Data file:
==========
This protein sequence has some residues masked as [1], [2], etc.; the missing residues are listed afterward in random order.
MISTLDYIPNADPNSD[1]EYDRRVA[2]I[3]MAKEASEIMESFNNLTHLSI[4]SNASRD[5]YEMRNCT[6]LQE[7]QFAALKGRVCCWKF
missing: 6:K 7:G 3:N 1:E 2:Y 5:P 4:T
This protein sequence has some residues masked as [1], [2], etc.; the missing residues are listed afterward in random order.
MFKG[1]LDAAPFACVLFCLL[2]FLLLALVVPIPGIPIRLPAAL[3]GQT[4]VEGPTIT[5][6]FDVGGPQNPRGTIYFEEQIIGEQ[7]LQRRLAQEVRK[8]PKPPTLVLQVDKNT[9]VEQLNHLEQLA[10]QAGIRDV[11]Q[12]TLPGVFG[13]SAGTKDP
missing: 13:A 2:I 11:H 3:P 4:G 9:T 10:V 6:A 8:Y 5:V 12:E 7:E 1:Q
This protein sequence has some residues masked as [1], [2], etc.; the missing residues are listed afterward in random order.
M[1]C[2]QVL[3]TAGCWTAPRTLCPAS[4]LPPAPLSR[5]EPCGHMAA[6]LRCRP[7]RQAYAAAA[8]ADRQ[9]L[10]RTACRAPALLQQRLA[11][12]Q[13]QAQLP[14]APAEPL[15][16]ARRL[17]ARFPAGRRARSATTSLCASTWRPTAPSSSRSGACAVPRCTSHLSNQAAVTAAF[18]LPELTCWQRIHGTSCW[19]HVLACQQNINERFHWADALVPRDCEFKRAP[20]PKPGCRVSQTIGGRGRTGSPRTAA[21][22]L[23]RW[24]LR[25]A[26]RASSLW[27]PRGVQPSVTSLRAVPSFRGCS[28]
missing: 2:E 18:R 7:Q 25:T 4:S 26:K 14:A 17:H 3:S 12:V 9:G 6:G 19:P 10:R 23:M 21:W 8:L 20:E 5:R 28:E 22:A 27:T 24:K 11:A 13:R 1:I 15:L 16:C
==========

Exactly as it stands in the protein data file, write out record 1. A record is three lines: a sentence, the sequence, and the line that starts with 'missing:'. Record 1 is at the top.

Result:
This protein sequence has some residues masked as [1], [2], etc.; the missing residues are listed afterward in random order.
MISTLDYIPNADPNSD[1]EYDRRVA[2]I[3]MAKEASEIMESFNNLTHLSI[4]SNASRD[5]YEMRNCT[6]LQE[7]QFAALKGRVCCWKF
missing: 6:K 7:G 3:N 1:E 2:Y 5:P 4:T